8 But you, O LORD, laugh at them; you hold all the nations in derision.
9 O my Strength, I will watch for you, for you, O God, are my fortress.
10 My God in his steadfast love will meet me; God will let me look in triumph on my enemies.
Even though David was in grave danger, he was not afraid. David doesn’t give up! He prays to God for deliverance from his enemies. Throughout the prayer, David uses many terms in reference to God. Besides the usual “O God”(Adonai), and “O LORD” (YAHWEH), “LORD, God of Hosts,” (YAHWEH, Elohim, ṣĕbāʾôt) and “God of Israel” (Elohim yisrael), three other references stand out in particular: “Strength, Refuge, and Shield” (vv. 9, 11, 16, 17).
Strength (Hebrew transliteration: ʿōz) – power or might
Refuge (Hebrew transliteration: ănı̂y) – fortress
Shield (Hebrew transliteration: mâgên) - protection
Actually, all these three words carry very similar meanings. They convey a sense of safety, protection, refuge, and a safe place. Let’s take a look at v. 9 again.
9 O my Strength, I will watch for you, for you, O God, are my fortress.
It is common to interpret strength as military power and might. But in this psalm, God’s strength is used differently. It entails a sense of protection rather than power. God’s strength is described as God’s presence which David is watching and waiting for. This presence is further described as his fortress, a refuge, a safe place where he is protected from his enemies. Some translators use the word, haven, or hiding place, to describe security. David is the victim here. David is not the one who is pursuing his enemies. David is the one running for his life. Thus, in this case, God’s strength is better understood as a form of protection rather than military power and might.
Even though the attacks come each evening, God's strength and protection is always there, and David is able to sing of God's steadfast love every morning. Another way to describe this steadfast love is “loyal-love”.  Steadfastness refers to God’s unwavering loyalty to David and also to us. This loyalty is not practiced out of duty but rather out of love. David’s relationship with God is very personal. It is real. It is honest. God is present in our world in ways we cannot fully comprehend. It is mysterious but not out of this world.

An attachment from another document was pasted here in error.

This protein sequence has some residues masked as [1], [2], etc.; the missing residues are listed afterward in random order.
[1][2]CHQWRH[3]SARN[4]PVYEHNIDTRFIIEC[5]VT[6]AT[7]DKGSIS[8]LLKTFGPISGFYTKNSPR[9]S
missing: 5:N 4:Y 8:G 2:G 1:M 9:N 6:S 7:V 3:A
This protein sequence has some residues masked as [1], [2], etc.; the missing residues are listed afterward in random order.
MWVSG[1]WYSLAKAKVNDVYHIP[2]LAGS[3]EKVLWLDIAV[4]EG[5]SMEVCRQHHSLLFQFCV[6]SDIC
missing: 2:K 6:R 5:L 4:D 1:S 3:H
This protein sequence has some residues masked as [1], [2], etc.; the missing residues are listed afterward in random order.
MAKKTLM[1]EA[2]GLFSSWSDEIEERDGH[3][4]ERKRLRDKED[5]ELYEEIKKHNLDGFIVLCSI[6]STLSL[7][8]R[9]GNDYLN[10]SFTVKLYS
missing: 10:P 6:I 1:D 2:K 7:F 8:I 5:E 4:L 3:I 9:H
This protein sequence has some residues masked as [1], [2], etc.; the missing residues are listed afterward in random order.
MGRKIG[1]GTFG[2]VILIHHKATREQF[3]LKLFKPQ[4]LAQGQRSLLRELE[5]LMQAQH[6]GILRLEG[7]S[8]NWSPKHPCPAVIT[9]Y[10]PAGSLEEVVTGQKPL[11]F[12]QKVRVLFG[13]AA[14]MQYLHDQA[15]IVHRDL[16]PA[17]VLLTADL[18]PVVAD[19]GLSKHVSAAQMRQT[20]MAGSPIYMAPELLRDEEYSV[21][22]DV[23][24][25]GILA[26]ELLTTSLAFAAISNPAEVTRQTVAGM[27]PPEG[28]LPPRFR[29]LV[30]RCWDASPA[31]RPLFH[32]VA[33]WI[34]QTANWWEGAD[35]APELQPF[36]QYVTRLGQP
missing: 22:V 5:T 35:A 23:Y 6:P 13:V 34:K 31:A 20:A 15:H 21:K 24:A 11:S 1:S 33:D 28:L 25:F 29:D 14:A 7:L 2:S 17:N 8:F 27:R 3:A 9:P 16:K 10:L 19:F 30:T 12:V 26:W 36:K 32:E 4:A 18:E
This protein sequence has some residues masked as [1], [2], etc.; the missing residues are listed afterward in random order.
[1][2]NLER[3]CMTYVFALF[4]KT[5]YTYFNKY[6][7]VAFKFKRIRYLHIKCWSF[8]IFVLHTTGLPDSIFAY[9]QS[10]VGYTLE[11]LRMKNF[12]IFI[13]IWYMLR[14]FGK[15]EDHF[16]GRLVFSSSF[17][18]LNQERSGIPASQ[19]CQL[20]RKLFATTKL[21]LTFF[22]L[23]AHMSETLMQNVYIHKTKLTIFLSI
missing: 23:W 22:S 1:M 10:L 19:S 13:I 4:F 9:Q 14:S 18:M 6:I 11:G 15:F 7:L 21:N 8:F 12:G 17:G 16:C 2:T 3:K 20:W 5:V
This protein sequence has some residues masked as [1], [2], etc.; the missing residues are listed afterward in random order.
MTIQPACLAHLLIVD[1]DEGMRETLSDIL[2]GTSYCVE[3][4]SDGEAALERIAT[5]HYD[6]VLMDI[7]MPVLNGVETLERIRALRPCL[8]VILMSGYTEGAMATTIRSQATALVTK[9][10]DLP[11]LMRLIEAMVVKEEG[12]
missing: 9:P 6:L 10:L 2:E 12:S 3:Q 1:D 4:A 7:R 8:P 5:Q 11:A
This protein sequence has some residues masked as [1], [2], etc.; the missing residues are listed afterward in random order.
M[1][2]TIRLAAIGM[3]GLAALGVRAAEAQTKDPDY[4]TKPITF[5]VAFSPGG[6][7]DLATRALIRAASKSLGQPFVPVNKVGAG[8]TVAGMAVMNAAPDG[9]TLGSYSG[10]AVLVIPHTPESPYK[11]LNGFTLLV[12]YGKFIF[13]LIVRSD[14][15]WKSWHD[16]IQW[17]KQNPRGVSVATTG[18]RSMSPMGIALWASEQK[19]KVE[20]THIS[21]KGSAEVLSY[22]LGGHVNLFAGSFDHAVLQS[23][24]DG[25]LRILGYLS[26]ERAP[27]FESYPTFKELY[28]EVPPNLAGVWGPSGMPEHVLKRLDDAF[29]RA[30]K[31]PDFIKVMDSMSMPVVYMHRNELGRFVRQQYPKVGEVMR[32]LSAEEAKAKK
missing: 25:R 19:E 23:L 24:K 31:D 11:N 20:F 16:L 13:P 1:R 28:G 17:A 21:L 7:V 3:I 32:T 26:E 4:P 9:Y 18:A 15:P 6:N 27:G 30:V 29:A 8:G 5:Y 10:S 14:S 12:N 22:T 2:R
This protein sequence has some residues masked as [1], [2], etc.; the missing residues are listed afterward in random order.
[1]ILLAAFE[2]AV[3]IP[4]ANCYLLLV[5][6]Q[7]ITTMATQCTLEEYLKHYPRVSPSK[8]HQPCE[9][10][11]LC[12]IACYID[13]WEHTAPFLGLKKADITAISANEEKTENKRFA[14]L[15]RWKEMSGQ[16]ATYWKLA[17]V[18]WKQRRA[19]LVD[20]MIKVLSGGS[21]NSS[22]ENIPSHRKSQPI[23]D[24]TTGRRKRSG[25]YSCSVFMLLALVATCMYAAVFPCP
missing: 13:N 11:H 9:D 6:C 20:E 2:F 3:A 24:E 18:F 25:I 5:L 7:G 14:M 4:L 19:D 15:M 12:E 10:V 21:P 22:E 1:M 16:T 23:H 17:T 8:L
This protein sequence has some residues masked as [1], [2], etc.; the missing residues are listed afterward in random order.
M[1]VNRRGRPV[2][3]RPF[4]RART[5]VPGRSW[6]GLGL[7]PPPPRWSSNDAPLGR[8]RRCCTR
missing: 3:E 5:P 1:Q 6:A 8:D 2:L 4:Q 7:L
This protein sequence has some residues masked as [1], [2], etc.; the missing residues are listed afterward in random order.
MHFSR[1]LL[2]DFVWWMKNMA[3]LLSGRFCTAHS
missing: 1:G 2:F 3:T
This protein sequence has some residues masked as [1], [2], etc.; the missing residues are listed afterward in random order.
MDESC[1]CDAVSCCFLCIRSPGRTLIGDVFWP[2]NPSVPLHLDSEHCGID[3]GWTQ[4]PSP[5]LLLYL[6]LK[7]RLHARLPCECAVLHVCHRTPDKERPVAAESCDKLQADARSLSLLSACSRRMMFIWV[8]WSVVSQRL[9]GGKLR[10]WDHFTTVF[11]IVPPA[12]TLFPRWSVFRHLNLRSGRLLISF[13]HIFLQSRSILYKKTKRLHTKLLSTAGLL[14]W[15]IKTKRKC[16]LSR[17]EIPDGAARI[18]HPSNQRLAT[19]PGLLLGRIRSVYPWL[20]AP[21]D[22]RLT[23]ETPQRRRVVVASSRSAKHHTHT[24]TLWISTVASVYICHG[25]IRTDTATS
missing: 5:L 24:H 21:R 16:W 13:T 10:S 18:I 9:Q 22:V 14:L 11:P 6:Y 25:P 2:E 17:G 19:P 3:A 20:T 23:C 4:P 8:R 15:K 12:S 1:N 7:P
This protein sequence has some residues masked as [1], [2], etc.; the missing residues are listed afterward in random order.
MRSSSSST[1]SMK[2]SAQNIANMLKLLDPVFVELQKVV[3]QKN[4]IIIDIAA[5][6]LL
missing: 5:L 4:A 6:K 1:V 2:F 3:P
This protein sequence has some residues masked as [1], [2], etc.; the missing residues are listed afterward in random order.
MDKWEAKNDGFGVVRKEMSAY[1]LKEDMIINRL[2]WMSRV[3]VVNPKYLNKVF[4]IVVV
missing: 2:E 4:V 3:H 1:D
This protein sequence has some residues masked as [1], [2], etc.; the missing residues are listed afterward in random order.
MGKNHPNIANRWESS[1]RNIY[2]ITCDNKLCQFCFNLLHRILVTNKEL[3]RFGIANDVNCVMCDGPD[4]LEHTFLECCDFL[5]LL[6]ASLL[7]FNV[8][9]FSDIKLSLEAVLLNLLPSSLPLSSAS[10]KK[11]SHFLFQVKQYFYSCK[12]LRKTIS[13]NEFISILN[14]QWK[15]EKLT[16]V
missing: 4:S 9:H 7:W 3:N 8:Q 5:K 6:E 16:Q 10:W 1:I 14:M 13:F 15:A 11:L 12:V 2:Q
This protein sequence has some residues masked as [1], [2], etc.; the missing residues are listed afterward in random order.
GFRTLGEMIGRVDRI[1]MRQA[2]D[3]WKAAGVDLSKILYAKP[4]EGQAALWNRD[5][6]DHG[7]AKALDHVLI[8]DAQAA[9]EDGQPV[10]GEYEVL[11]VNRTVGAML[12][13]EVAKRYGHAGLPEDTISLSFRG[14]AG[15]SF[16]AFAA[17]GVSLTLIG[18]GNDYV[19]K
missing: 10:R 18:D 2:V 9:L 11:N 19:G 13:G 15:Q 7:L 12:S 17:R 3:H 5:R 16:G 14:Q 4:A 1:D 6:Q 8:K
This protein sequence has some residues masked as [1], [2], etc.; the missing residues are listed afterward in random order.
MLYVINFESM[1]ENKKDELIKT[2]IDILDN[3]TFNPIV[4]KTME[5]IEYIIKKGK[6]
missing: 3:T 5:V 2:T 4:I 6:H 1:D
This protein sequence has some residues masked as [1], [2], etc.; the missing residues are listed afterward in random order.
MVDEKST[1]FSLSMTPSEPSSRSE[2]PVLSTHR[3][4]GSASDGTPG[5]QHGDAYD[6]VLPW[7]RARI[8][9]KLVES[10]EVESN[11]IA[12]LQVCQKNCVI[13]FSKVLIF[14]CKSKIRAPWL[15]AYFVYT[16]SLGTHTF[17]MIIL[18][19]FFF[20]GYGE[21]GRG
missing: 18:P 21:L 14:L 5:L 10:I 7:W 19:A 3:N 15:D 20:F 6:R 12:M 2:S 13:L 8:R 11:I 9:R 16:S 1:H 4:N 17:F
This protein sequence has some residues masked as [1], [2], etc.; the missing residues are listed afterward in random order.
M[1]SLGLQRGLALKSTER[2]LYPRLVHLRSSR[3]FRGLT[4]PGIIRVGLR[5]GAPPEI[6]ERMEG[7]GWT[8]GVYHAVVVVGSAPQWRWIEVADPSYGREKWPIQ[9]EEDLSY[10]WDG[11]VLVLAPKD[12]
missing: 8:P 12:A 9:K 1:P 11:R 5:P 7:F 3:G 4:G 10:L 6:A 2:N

3) How does God deliver David?
From analysing and comparing between the story and the prayer, we realise that God’s deliverance can take form in humanly ways. This is the main point of my sermon today. Very often, when we pray, we only expect God to act in the most supernatural way. We always expect miracles that is out of this world. And when God does not respond in the way we expect him to, we either question God’s faithfulness or we question our own faithfulness. Sometimes, we hear Christians explain that miracles do not happen because we don’t not have enough faith. We claim Jesus’ words spoken to his disciples that if only we had faith as small as a mustard seed, we can move mountains. So, when things don’t happen when we pray, we conclude that our faith is not strong enough.
This is not how we should understand prayer and God’s steadfast love. Instead, more often than not, God’s activity in the world almost always involves the presence of humans. From the tending of the garden in Eden, to the building of the ark before the Flood, to the deliverance of the Hebrews from the Pharaoh, every event tells of a consistency between God and his believers. The steadfast love that David talks about in his prayer refers to God’s faithfulness to his people. Steadfastness is God’s character. It tells us that He will always be there for us when we need him. But He may not appear in how you imagine him to be. His steadfastness is of his presence, not that he will act in the same way from one story to another. In fact, his saving acts as recorded in the Bible is as varied as the stars! Yet, one thing is constant; that He is there. He is there even when He seems not.
This doesn’t mean that God cannot act supernaturally. Miracles are supernatural in its nature. The gospel stories are full of miraculous acts of Jesus. The virgin birth, turning water into wine, healing the blind, walking on water, raising Lazarus from the dead, the resurrection story. These are all supernatural interventions. But miracles cannot be demanded by us. God decides when and where miracles take place. We can pray for miracles but we must also believe in God’s sovereignty. In God’s time and in God’s place.
Now, I would like to share a story about a young German theologian who trusted in God to the day he died.
4) Conclusion: How can we pray the psalms in worship?
German theologian, Dietrich Bonhoeffer believes strongly in both personal and communal prayer. He once wrote that “a day without [their] morning and evening prayers and personal intercessions was a day without meaning or importance.”  Bonhoeffer saw prayer as the “day’s first worship service to God.”  We ought to start and end each day with prayer! At the same time, we can also read a passage of psalms each morning as we begin our day.
In 1940, Bonhoeffer published a book in German translated as “Psalms: The Prayer Book of the Bible". However, the publication of this book had caused a major controversy in Germany at that time. Bonhoeffer was then a young German Lutheran pastor and an emerging young scholar. He was one of the few German theologians who stood against the ideals of Nazi Germany. Many German Protestants had given their support to the Nazi party during the elections of 1932 and 1933 which eventually brought Adolf Hitler into absolute power. Many Germans believed that Germany needed to regain its economic and political power and they were suffering greatly from the harsh penalty imposed on them by the Versailles Treaty after their failure from WW1. The hard-core Nazis in the German Reich Church had dismissed the Old Testament as a Jewish book already supplanted by the New Testament.